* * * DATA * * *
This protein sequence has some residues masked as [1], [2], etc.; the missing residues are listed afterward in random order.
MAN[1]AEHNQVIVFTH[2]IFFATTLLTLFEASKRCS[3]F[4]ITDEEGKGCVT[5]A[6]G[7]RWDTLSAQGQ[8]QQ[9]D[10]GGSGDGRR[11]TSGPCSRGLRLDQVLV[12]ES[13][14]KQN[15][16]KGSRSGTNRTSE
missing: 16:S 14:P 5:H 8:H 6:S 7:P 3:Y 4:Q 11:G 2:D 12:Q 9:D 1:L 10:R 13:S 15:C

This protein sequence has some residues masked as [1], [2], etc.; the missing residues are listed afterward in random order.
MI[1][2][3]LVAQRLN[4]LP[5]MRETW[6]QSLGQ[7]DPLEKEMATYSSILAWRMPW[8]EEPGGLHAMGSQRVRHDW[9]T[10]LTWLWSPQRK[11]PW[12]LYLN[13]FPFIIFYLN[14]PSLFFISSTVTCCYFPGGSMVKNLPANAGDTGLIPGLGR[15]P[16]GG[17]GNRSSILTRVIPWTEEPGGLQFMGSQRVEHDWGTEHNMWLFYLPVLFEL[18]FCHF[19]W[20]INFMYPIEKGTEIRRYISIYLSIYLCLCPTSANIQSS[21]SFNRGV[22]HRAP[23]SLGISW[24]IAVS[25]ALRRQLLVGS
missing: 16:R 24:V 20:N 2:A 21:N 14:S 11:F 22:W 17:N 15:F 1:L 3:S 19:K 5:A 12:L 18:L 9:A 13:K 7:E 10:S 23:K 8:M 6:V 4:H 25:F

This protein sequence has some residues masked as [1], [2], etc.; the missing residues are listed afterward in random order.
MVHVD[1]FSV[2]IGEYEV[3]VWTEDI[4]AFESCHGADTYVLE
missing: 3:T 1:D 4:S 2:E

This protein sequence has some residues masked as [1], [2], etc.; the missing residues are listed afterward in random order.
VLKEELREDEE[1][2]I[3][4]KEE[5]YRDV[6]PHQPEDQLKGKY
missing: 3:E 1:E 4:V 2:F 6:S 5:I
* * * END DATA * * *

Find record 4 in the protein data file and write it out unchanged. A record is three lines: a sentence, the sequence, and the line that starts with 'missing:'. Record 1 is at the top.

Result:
This protein sequence has some residues masked as [1], [2], etc.; the missing residues are listed afterward in random order.
VLKEELREDEE[1][2]I[3][4]KEE[5]YRDV[6]PHQPEDQLKGKY
missing: 3:E 1:E 4:V 2:F 6:S 5:I